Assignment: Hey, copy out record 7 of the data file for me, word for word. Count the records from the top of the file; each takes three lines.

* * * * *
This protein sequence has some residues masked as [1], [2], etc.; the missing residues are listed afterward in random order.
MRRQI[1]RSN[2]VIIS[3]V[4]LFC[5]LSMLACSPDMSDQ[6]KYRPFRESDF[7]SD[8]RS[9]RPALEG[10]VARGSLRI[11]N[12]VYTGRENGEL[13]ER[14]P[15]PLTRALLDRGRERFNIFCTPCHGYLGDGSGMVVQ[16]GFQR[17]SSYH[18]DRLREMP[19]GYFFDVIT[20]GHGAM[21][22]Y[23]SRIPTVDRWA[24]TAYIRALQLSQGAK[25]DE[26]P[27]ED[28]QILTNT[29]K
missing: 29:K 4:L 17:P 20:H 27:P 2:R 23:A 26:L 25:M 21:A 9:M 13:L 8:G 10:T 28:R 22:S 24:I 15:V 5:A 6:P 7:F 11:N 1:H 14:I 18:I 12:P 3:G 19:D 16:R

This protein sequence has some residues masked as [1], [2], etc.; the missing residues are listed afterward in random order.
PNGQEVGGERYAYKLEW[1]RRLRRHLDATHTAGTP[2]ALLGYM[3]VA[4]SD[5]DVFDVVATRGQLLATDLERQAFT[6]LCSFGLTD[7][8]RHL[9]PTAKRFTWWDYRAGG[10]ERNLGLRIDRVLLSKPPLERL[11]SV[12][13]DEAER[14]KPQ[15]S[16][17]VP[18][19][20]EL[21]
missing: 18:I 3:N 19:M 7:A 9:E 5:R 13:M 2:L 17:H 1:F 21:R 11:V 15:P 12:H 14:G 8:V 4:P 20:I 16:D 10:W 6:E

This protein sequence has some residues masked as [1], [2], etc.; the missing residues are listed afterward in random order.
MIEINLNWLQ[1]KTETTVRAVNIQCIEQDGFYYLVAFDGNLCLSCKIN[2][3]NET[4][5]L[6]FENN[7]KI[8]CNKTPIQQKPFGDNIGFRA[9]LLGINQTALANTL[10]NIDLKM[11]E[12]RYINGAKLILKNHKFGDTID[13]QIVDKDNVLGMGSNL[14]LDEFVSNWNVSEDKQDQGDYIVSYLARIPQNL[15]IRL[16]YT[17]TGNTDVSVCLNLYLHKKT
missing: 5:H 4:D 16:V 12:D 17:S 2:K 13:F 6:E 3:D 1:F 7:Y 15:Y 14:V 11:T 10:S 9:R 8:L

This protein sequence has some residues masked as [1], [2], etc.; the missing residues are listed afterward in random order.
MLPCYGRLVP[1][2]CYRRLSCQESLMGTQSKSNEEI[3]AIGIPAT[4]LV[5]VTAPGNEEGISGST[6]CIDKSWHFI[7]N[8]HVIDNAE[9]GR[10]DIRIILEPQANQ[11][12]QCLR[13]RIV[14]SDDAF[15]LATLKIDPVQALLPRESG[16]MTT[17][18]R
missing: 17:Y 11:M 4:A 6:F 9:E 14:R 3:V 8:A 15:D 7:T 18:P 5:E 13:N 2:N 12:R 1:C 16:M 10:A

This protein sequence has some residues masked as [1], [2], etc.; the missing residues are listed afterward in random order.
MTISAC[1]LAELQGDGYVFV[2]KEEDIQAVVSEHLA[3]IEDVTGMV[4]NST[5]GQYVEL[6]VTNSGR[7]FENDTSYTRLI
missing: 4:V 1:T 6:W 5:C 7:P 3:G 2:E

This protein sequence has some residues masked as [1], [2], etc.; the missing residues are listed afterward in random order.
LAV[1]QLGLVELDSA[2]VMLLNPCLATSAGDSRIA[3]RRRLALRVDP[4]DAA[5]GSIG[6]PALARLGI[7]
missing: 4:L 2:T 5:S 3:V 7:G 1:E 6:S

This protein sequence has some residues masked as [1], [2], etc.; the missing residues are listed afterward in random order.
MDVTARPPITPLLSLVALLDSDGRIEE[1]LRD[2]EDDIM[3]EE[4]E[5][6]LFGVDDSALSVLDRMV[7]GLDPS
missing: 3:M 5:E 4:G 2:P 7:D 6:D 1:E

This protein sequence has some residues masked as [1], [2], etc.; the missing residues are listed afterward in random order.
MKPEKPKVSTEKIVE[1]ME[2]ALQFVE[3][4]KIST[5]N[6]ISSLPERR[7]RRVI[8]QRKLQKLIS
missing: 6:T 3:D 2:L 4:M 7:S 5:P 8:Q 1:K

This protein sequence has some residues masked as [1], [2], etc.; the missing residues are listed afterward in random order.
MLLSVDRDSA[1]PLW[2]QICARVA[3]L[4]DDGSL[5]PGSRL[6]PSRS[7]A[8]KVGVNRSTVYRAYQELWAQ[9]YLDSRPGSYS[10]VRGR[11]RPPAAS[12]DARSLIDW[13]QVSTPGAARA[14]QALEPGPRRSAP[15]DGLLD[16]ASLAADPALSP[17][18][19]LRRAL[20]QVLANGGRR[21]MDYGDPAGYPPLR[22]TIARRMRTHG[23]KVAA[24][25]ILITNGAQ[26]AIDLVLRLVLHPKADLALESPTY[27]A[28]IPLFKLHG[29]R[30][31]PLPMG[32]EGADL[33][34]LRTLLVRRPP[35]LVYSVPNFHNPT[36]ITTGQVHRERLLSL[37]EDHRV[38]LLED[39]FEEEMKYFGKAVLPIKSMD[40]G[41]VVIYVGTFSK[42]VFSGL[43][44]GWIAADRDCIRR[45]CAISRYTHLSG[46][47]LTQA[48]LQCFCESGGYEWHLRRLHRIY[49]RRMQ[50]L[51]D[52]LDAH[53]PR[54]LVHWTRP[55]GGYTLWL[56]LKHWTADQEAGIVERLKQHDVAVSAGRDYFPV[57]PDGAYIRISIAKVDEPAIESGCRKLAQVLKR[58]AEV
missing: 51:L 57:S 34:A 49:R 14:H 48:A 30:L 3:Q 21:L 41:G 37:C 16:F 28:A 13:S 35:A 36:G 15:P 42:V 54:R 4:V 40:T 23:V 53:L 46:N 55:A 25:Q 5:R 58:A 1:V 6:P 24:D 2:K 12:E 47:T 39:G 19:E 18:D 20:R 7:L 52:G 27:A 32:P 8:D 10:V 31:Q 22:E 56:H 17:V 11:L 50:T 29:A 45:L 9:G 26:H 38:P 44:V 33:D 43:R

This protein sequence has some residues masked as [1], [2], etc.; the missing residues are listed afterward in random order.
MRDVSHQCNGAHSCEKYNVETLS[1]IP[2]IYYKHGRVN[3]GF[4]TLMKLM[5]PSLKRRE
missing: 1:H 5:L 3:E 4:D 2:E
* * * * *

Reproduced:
This protein sequence has some residues masked as [1], [2], etc.; the missing residues are listed afterward in random order.
MDVTARPPITPLLSLVALLDSDGRIEE[1]LRD[2]EDDIM[3]EE[4]E[5][6]LFGVDDSALSVLDRMV[7]GLDPS
missing: 3:M 5:E 4:G 2:P 7:D 6:D 1:E